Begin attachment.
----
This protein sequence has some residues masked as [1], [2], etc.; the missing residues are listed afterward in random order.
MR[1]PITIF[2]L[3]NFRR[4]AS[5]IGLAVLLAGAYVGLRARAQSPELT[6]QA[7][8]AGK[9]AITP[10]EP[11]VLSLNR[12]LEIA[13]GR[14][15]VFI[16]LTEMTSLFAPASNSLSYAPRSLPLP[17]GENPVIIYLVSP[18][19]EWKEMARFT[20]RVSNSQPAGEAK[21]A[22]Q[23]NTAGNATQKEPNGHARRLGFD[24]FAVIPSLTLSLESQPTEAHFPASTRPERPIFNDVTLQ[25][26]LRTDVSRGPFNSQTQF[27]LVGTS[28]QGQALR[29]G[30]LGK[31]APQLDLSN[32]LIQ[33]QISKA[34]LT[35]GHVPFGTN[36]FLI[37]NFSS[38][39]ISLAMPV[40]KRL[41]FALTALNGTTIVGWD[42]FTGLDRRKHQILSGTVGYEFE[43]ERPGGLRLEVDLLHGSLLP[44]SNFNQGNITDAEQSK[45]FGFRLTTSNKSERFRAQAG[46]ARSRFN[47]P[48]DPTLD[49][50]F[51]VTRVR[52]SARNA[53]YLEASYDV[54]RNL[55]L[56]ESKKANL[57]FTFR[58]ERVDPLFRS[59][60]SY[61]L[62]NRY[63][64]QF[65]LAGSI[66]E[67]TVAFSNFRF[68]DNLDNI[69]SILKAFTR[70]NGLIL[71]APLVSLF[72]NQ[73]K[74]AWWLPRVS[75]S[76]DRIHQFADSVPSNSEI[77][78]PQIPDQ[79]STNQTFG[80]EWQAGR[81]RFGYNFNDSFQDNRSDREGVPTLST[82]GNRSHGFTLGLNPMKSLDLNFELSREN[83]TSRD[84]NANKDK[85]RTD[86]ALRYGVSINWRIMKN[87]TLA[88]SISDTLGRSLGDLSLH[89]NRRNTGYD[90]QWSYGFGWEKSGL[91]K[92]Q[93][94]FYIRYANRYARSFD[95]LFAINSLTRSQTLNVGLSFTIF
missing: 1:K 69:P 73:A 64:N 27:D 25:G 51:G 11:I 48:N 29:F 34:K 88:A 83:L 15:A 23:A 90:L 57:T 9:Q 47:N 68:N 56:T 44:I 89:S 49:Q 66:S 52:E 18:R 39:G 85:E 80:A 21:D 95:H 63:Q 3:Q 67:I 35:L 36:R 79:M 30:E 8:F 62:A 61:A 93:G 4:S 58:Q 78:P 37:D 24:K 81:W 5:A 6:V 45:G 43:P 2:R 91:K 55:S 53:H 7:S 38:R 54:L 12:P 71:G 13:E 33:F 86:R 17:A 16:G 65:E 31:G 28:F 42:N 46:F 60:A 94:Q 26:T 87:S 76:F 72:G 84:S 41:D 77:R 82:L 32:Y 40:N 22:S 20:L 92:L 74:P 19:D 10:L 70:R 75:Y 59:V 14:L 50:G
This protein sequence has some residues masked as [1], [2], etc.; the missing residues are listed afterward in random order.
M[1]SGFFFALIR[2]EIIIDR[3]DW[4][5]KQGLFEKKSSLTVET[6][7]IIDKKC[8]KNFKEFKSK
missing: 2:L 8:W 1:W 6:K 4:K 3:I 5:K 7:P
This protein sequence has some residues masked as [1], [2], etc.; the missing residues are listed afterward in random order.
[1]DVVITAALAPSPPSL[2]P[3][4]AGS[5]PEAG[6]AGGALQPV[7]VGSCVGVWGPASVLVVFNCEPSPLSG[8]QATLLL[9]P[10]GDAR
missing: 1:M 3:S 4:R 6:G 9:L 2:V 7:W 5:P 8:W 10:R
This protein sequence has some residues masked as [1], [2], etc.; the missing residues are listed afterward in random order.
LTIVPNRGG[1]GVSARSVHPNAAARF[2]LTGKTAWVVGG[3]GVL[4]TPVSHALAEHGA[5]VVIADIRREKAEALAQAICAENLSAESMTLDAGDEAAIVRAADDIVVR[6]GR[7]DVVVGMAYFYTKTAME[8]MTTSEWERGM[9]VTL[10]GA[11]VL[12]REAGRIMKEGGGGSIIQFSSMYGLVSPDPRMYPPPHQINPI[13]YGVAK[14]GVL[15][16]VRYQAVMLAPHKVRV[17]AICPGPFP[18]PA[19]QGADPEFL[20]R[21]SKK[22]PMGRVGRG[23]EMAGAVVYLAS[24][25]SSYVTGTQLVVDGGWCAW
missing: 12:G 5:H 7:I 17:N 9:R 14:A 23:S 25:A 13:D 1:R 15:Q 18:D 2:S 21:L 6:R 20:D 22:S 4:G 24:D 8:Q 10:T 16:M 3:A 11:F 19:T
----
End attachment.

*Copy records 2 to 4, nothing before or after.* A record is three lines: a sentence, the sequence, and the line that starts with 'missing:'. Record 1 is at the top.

This protein sequence has some residues masked as [1], [2], etc.; the missing residues are listed afterward in random order.
M[1]SGFFFALIR[2]EIIIDR[3]DW[4][5]KQGLFEKKSSLTVET[6][7]IIDKKC[8]KNFKEFKSK
missing: 2:L 8:W 1:W 6:K 4:K 3:I 5:K 7:P
This protein sequence has some residues masked as [1], [2], etc.; the missing residues are listed afterward in random order.
[1]DVVITAALAPSPPSL[2]P[3][4]AGS[5]PEAG[6]AGGALQPV[7]VGSCVGVWGPASVLVVFNCEPSPLSG[8]QATLLL[9]P[10]GDAR
missing: 1:M 3:S 4:R 6:G 9:L 2:V 7:W 5:P 8:W 10:R
This protein sequence has some residues masked as [1], [2], etc.; the missing residues are listed afterward in random order.
LTIVPNRGG[1]GVSARSVHPNAAARF[2]LTGKTAWVVGG[3]GVL[4]TPVSHALAEHGA[5]VVIADIRREKAEALAQAICAENLSAESMTLDAGDEAAIVRAADDIVVR[6]GR[7]DVVVGMAYFYTKTAME[8]MTTSEWERGM[9]VTL[10]GA[11]VL[12]REAGRIMKEGGGGSIIQFSSMYGLVSPDPRMYPPPHQINPI[13]YGVAK[14]GVL[15][16]VRYQAVMLAPHKVRV[17]AICPGPFP[18]PA[19]QGADPEFL[20]R[21]SKK[22]PMGRVGRG[23]EMAGAVVYLAS[24][25]SSYVTGTQLVVDGGWCAW
missing: 12:G 5:H 7:I 17:N 9:R 14:A 23:S 25:A 13:D 1:R 15:Q 18:D 2:S 21:L 6:R 20:D 22:S 4:G 24:D 8:Q 10:T 16:M 3:A 11:F 19:T